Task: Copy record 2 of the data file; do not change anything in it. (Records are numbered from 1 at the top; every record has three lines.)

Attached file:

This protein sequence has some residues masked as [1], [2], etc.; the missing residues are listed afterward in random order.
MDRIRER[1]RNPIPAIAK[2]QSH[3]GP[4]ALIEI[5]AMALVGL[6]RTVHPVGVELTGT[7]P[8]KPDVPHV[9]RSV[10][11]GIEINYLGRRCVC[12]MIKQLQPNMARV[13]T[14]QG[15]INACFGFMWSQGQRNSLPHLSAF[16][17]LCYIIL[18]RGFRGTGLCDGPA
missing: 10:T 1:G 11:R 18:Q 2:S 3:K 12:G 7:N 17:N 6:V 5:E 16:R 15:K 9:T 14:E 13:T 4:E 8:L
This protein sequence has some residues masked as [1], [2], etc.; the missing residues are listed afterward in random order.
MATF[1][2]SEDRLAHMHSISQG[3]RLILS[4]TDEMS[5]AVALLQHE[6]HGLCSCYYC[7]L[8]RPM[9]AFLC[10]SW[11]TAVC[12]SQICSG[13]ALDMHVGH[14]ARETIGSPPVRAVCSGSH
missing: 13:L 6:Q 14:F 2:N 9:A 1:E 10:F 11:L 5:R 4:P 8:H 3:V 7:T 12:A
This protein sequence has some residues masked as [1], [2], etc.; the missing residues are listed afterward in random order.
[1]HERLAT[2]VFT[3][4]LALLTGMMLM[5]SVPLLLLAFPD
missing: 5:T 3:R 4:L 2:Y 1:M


This protein sequence has some residues masked as [1], [2], etc.; the missing residues are listed afterward in random order.
MATF[1][2]SEDRLAHMHSISQG[3]RLILS[4]TDEMS[5]AVALLQHE[6]HGLCSCYYC[7]L[8]RPM[9]AFLC[10]SW[11]TAVC[12]SQICSG[13]ALDMHVGH[14]ARETIGSPPVRAVCSGSH
missing: 13:L 6:Q 14:F 2:N 9:A 1:E 10:F 11:L 5:R 4:P 8:H 3:V 7:T 12:A